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H U B M O T O R V E R S U S M I D D R I V E - P E D E G O E L E C T R I C B I K E S
Mid drive motors force you to
constantly shift gears while riding,
and many people are intimidated and/
or annoyed by all this extra hassle.
Bikes with hub motors are far more
pleasant and easy to ride. They
seamlessly deliver power right
where it's needed ญ working totally
independent of your pedaling and
gear shifting. It's almost like the
difference between driving a
manual and automatic car.
Power & Freedom
Most quality mid drive systems
come from Europe where strict
laws limit the power to 250 watts
and forbid the use of a throttle.
Americans are allowed (and
prefer) more powerful motors and
the freedom to use a throttle. All
Pedego Electric Bikes sport 500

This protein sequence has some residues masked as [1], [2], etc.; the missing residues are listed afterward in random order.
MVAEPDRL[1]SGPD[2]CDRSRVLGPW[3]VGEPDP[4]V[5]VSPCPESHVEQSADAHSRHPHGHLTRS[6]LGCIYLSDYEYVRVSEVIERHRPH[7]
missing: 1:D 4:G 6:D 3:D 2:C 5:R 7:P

watt motors with twice the power
of a typical mid drive, and they
provide full power on demand
with a twist-and-go throttle.
Mid drive motors are notoriously
high maintenance. They put
extraordinary strain on the
drivetrain of the bike and cause
the chain, chainring, derailleur,
and cassette to wear out
much more rapidly than usual.
These parts are expensive and
inconvenient to replace.
Hub motors are completely sealed
and self-contained, and they
require no additional maintenance.
Where is the Best Place for the Battery?
We like hub motors better.
Most people agree. We think you will too.
For everyday riding conditions, the obvious place for the
battery is the rear rack. It's the most convenient and logical
way to carry extra weight on any bike.
Most experienced bike commuters and tourists carry
their luggage on the rear rack for the same reason ญ
It just makes sense.
For extreme off-road riding it's nice to have the weight of the
battery more evenly distributed in the downtube of the bike with a
lower center of gravity. The Pedego Trail Tracker and Ridge Rider
both feature a downtube battery for that style of riding.
But not everyone is a hardcore mountain biker, and the
difference is hardly noticeable for the average electric bike rider.
For casual riding or commuting on typical streets and paths,
it's kind of like splitting hairs.